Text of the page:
Chef's Thoughts on Tokyo:
Egyptian Restaurant in Kagurazaka, An Internationally Vibrant Town

Koshary, Hummus, Baklava... There exists a cafe in Tokyo's Kagurazaka that serves authentic Arab cuisine. We interviewed the Egyptian owner and chef, who runs the restaurant while raising a child in Tokyo.
Owner-chef, Ibrahim Jaber. His cuisine is popular even among the Arab community in Tokyo.

Healthy Menu Options, Acclaimed by Vegans

Kagurazaka in Tokyo is known for its international vibrancy and gourmet cuisine, while still retaining the atmosphere of a geisha district that flourished from the Edo period (1603 - 1868) through the Meiji and Taisho era (1868-1912, 1912-1926). Arabic Cafe & Deli "Abu Essam" opened in 2021 on the corner of the main street in front of the station, garnering much attention and popularity ever since.

Koshary, an Egyptian soul food, is the signature dish of the cafe, and consists of a mixture of rice, pasta, and lentils in tomato sauce. The topping of fried onions is crunchy and savory, and when it's used together with lamb or kebabs, it can fill you up as if it were a set meal.

Koshary, Egypt's national dish. The special tomato sauce has a smooth texture and taste that is universally loved.

Falafel, a dish that is widely consumed in the Middle East, is also an item the restaurant takes pride in. Simple, round, and croquette-like, the dish is made with mashed chickpeas or broad beans. The falafel at Abu Essam is unique for its healthful qualities, being full of vegetables, low in oil, and free of chemical seasonings.

The "Falafel Plate" consists of hummus and pita bread, together with an assortment of vegetables. This dish is also popular with vegans.

The sandwiches are a popular takeout item. Among them, the "Mackerel Baguette" is a hearty dish filled with large amounts of mackerel and fresh vegetables. The cafe's Hummus, a chickpea paste, and Baklava, an Arabic pastry filled with nuts, are also familiar to regulars. All the ingredients are Halal certified and the restaurant is well trusted by local Muslims.

The "Mackerel Baguette" uses springy homemade baguettes to sandwich the ingredients. Pita bread and tortillas are also available as options.

Getting to Know the Internationally Vibrant Kagurazaka via Bike Deliveries

The owner-chef, Ibrahim Jaber, was born in Luxor, Egypt. After studying agriculture locally, he worked at a hotel in Sharm El-Sheikh, a resort town facing the Red Sea, before transferring to a hotel in Kuwait at age 23. There, he learned how to make various dishes and sweets from all across the Arab world, and also married a Japanese woman he had met locally. In 2014, he flew to Japan together with his wife who was returning home.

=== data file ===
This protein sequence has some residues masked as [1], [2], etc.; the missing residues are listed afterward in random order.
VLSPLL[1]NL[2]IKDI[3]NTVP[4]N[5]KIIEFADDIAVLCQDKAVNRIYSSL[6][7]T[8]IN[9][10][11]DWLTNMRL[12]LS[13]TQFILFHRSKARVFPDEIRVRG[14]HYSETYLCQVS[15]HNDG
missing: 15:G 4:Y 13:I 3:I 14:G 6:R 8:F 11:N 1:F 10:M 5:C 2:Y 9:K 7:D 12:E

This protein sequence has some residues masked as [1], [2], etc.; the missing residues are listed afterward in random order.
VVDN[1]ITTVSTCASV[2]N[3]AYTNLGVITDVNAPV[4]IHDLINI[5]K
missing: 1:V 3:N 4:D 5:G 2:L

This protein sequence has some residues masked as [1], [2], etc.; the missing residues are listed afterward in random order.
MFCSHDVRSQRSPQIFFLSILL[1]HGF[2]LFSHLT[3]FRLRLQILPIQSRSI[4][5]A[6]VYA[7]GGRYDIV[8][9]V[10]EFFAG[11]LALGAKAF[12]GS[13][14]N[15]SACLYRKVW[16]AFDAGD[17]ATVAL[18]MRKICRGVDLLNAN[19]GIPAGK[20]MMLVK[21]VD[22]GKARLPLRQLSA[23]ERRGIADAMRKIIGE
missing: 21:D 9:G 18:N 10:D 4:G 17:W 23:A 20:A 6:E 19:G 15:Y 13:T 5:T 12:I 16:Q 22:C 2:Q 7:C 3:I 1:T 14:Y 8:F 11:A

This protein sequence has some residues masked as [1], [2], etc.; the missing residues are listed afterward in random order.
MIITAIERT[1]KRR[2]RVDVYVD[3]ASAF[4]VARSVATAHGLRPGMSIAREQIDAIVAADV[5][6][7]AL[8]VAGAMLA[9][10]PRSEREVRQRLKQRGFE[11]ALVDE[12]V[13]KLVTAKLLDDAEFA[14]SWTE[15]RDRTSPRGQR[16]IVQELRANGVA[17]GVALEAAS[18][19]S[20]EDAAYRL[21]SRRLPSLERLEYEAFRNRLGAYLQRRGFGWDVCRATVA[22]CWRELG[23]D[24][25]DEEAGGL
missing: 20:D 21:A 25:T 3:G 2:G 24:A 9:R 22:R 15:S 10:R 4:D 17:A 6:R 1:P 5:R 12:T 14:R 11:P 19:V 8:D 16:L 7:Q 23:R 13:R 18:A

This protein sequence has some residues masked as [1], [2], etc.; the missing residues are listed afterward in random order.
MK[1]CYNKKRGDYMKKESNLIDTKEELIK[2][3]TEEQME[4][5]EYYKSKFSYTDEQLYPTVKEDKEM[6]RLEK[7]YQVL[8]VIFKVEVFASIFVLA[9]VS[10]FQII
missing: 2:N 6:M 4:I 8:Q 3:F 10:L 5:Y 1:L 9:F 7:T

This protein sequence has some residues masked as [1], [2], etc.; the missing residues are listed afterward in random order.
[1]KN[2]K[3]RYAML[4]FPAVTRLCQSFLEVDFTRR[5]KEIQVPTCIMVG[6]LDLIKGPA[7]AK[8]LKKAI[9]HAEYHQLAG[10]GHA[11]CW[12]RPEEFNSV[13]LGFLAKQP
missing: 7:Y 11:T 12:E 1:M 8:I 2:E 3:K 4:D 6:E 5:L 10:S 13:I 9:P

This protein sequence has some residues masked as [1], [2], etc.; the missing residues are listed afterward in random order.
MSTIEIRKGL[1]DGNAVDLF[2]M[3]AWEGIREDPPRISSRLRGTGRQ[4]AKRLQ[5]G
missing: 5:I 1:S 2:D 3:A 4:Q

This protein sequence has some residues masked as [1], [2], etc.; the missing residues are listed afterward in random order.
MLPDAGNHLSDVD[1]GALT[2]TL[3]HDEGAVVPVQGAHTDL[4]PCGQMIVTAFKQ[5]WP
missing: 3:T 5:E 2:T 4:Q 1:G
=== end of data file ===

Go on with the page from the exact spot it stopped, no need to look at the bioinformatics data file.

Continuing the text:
"There are many international restaurants in Tokyo, and many of them have English-speaking staff. 'NOBU TOKYO' is one of them, and I worked there at first as a pastry chef."

Later, his wife was transferred to Islamabad in Pakistan due to her work. Thus, his life in Tokyo with just his son began when the latter had just turned two-and-a-half years old.

"I delivered for Uber Eats for a while. I had a dream to own my own restaurant someday, so a delivery job was opportune. Riding around various places every day on a bicycle allowed me to search for a location where I could open my restaurant (laughs). I rode all around Tokyo, and in the end, I decided on Kagurazaka. The reason being was that there were no Arab restaurants in the area and there were a lot of potential customers. Not only Japanese people, but also travelers and those from overseas. Since we opened, we have been busy every day and have been blessed with a great clientele. It's really the ideal location for a restaurant."

Abu Essam is a store where the delicious scent of kebabs and spices makes you want to wander in. The natural smoothies and traditional Arabic coffee are also delicious.

Today, as always, Jaber commuted to work on an electric bicycle equipped with a child seat. Shin-Okubo, scattered with stores selling imported foods, is about 15 minutes away by bicycle. He often stops by on his way to work to stock up.

"Tokyo is a great place to travel by bike. Not only are the roads well maintained and easy to drive on, it's also safe because people follow traffic rules. Shin-Okubo has inexpensive vegetables and stores that sell spices. I have no trouble finding special spices and Halal ingredients that are used in Arab cuisine."

Experiencing the Ease of Living in Tokyo, Blessed with Daycares and Parks

The name of the restaurant, "Abu Essam," actually means "Essam's Father." Jaber currently lives with just his son, Essam. As his wife is working abroad, Jaber is working alone to take care of their child.

"It used to be difficult and expensive for an international resident to raise a child here in Tokyo. Now, various support systems are in place, and local governments and daycare centers provide assistance. I spend a lot of my time in the restaurant, so it's very helpful that the daycare center can look after my son until 8 PM. There are a lot of clean parks in Tokyo, so it's also nice that kids can have fun in a safe environment."

Jaber's dream of owning his own restaurant in Tokyo has come true. Some customers reportedly travel from afar for the falafel, which is popular for being so delicious that you cannot help but crave it every day.

"The customers are not only Arab, but also Italian, French, German—people of all kinds of nationalities. The regulars tend to be families who live in the neighborhood. The restaurant is always busy and lively thanks to these regulars bringing someone along or recommending it to people around them. We have many customers who are foodies, and every day is a joy running a restaurant in the heart of the city."

Interview and writing by Iwasaki Kaori
Photos by Sakaki Mirei
Translation by Amitt